More particularly in accordance with this aspect of the invention, the control assembly comprises a pivot rod on which the rotary gate is adapted to rotate, a first hub section secured to the pivot rod and a first spring clutch assembly encircling the first hub section for controlling rotation of the rod. A first solenoid actuating mechanism is operatively connected to the first spring clutch assembly for selectively actuating same.

One advantage of the present invention is the provision of a new rotary gate constructed from a minimum number of different light weight extruded components.

Another advantage of the present invention is the provision of a rotary gate such as a turnstile having a concealed means for interconnecting the turnstile components.

Still another advantage of the present invention is the provision of a turnstile which can be assembled on site instead of having to be shipped in an assembled condition.

Yet another advantage of the present invention is the provision of a rotary gate assembly in which the arms or panels of the gate can be selectively detached from a pivot column simply by rotation of a locking member.

A further advantage of the present invention is the provision of a means for rotating a locking bar or pin in order to selectively secure rotor arms or panels in place in a rotary gate such as a turnstile or a revolving door.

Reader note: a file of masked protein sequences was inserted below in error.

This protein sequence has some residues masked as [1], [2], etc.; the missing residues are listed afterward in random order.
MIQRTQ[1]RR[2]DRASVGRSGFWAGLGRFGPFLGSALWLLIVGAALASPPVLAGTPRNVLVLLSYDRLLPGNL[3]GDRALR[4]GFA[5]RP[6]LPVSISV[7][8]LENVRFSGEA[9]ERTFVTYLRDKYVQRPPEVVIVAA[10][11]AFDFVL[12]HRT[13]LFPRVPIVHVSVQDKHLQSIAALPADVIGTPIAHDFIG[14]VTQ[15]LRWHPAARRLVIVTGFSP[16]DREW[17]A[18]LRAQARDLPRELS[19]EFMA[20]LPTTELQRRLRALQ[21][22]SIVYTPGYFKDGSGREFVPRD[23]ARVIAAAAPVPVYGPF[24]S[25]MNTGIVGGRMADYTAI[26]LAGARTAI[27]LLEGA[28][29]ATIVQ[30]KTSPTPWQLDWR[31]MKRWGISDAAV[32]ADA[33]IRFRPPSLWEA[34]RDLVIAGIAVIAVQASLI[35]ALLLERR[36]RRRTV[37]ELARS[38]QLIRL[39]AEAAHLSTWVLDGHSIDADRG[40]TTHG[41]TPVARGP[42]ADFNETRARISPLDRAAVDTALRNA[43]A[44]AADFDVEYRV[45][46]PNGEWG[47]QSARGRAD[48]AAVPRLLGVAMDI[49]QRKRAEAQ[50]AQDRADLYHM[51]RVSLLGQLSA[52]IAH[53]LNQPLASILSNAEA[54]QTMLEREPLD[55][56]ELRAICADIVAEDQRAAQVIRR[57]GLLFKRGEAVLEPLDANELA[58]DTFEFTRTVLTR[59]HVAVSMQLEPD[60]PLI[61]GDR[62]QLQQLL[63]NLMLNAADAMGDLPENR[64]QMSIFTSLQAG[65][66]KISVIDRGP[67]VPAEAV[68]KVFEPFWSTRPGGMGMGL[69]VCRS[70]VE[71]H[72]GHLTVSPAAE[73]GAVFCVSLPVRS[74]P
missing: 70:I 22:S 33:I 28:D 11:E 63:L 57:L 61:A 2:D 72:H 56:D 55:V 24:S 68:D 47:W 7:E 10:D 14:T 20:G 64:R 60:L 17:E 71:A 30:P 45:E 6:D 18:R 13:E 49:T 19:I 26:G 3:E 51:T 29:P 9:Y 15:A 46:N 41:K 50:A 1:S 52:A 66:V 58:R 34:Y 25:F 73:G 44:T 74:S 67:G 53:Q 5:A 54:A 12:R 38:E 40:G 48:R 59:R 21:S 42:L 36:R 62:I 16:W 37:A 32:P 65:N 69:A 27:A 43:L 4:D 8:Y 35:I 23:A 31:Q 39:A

A still further advantage of the present invention is the provision of a new control mechanism which provides selective control of the rotation of a rotary gate, such as a turnstile or a revolving door, in either direction.

Other benefits and advantages of the subject new rotary gate assembly will become apparent to those skilled in the art upon a reading and understanding of this specification.

BRIEF DESCRIPTION OF THE DRAWINGS

The invention may take physical form in certain parts and arrangements of parts, the preferred and alternate embodiments of which will be described in this specification and illustrated in the accompanying drawings which form a part hereof and wherein:

FIG. 1 is a perspective view of a turnstile constructed in accordance with the present invention;

FIG. 2 is a reduced top plan view of the turnstile of FIG. 1;

FIG. 3 is an enlarged cross sectional view taken along line 3--3 of FIG. 1;

FIG. 4 is a greatly enlarged broken-away perspective view of a locking bar of the turnstile construction of FIG. 3;

FIG. 5 is a perspective view of a wrench-like tool for rotating the locking bar of FIG. 4;

FIG. 6 is a greatly enlarged perspective view of an inner end portion of a turnstile arm of the turnstile construction of FIG. 3;